The ACT has joined Victoria, NSW and Queensland in offering free flu vaccines from next month for children aged between six months and five years of age.
About 25,000 children in the territory will be eligible for the free vaccine.
ACT Health Minister Meegan Fitzharris said last year’s flu season was particularly bad, with two out of every 100 children aged less than five years notified to ACT Health with influenza infection.
Minister Fitzharris also took aim at the federal government for not add the vaccination to the National Immunisation Program.
“We do look to the Commonwealth to take leadership in immunisation,” she told the ABC. “They haven’t done it for kids this year.”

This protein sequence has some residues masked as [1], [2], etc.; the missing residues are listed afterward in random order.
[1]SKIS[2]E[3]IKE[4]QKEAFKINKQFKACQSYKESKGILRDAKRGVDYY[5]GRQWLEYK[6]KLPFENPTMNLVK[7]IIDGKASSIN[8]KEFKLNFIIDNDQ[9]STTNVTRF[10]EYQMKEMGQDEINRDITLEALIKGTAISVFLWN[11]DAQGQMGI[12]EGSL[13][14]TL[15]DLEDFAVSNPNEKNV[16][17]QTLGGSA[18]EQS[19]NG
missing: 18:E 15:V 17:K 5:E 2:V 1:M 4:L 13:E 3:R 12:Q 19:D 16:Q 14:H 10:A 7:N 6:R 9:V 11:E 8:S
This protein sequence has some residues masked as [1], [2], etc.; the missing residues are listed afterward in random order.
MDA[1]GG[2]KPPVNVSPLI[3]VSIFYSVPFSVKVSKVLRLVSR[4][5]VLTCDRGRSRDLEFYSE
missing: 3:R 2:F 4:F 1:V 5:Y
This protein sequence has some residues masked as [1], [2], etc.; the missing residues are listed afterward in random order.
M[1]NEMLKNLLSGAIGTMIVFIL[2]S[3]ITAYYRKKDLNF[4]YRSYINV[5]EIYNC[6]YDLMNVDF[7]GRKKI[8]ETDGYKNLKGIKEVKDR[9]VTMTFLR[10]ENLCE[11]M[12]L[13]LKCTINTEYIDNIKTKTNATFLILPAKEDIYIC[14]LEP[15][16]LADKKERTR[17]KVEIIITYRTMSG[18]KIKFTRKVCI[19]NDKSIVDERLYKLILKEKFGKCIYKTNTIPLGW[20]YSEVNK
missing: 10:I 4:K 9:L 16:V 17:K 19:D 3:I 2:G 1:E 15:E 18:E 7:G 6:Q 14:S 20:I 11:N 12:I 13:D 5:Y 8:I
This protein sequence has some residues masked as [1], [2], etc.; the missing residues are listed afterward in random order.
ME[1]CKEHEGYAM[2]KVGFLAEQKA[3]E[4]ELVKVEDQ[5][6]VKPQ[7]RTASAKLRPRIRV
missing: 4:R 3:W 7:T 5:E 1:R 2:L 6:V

“We are focusing on children under five as they are at an increased risk of flu-related complications, including middle-ear infection, pneumonia and seizures,” the minister said.
ACT chief health officer Paul Kelly said more than 50 children were hospitalised in the ACT last year, with 12 ending up fighting the illness in intensive care.
The vaccinations will be available for free from providers, including GPs and ACT Health Early Childhood Immunisation Clinics.
The federal government last month announced that two new influenza vaccines, Fluad and Fluzone High Dose, would be made available free of charge for people aged 65 or over from April this year.
Currently, the government funds around 4.5 million doses of flu vaccine annually for people who are eligible under the National Immunisation Program, which includes pregnant women, Indigenous Australians, older people and those with chronic illnesses.